Today we see the sad result of dysfunctional states ripped apart by sectarian violence. Even brutal dictators cannot maintain an iron grip on their people. Witness Saddam Hussein, Muamar Gaddafi, Hosni Mubarak and Bashar Assad.
Yet, in the violence of the region, there is an island of prosperous tranquility that gives us hope for a fresh solution to the Palestinian problem.
This example of a better future can be found in the United Arab Emirates.
Kedar points to this area as a success story to be applied to the Palestinian Arabs.
Why is it that the emirate states live peacefully with one another and prosper? How did they build such wealth out of the same desert sands that have left Iraq, Syria and Libya in such disarray? Oil is not the answer. Where Abu Dhabi is fabulously rich due to its oil and gas revenues, Dubai is also an extremely rich state, but oil and gas brings in less than 7 percent of its revenue. Other emirate states have no oil and gas at all.
On the other hand, look at Libya, Iraq, even Iran. Despite their oil wealth, they are in political despair. So, if it’s not the oil, what keeps these emirates prosperous and peaceful? In truth, it comes down to their original social structure that still applies in our modern times with great success. They may not run their countries with a liberal form of democracy, they may not offer their citizens the vote (apparently they don’t need to), but, generally, they are run well, they make good neighbors, and they act today as examples for fellow Arab regimes to follow, including the Palestinians.
What makes for the stability is not the oil, and Dubai is the proof of this. Iraq, Libya, Sudan, Yemen, Nigeria are all oil-producing countries, and they are far as can be from being stable. So evidently oil is not the cause of stability. Stability is achieved by being a homogeneous society, and if you are lucky to have both, a homogeneous society and oil, you’ll do very well.
Wealth is the outcome of social stability. The paradigm is that on the back of social stability you can build a stable political system, and on a stable political system you can build a flourishing economy. When a society is fragmented, fighting internally and with its neighbor, as is the case with Palestinian society, it cannot function and the economy is devastated. Who will invest a penny in such a place? The economy is the victim of an unstable political system.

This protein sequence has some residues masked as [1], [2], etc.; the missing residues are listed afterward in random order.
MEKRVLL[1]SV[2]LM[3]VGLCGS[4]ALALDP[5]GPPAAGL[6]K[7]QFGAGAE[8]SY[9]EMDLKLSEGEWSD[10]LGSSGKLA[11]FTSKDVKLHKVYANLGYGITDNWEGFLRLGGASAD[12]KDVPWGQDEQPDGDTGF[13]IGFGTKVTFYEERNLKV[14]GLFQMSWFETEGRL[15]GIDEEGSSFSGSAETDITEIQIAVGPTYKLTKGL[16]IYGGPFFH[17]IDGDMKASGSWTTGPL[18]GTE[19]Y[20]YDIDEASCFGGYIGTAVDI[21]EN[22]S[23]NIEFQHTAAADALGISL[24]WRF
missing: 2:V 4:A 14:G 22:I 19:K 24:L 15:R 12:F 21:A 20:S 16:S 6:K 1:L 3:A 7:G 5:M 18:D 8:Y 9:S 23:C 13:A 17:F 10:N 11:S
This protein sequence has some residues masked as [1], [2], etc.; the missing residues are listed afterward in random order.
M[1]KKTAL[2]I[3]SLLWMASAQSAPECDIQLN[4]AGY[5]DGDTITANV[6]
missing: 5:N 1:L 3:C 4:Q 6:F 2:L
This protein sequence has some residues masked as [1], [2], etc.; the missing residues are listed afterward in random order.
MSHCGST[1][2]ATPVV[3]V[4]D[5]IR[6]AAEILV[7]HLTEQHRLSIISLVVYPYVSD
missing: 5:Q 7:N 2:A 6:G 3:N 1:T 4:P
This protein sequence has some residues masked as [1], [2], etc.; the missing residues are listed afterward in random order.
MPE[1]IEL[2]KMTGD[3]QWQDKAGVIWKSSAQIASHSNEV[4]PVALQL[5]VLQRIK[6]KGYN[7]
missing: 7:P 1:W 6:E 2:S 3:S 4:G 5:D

It is foolish to plow billions into a socially, and therefore politically, dysfunctional political system. It is a waste of money because it is not built on a stable foundation.
Money cannot be the cohesive glue on which to build a functioning state that does not have a basic stable social foundation. Can anyone doubt that this is not true of the Palestinian entity? Proof of this is the billions that have been poured down the Palestinian drain. No one can point to today’s Palestinian society as being a model of a stable political system. They have had decades to sort out their political framework, and failed disastrously. This, more than anything else, has fractured any chance for a two-state solution to succeed.
Compare the success of tribalism in the modern UAE world to the failure of the two Palestinian conglomerates, Fatah and Hamas, that are unable to unite, or to satisfy their people.
It is timely to present a positive and sensible alternative, an alternative not based on a fiction of what a “Palestine” should look like, a fiction that is bound to end in more violence and bloodshed, and which clashes with facts on the ground they barely control, but rather one that is based on their own tribal characteristics.
Next week I will attempt to put some flesh on the bare bones of this concept.Barry Shaw is the author of Israel Reclaiming the Narrative. (www.israelnarrative.com). He is also the special consultant on delegitimization issues to The Strategic Dialogue Center at Netanya Academic College.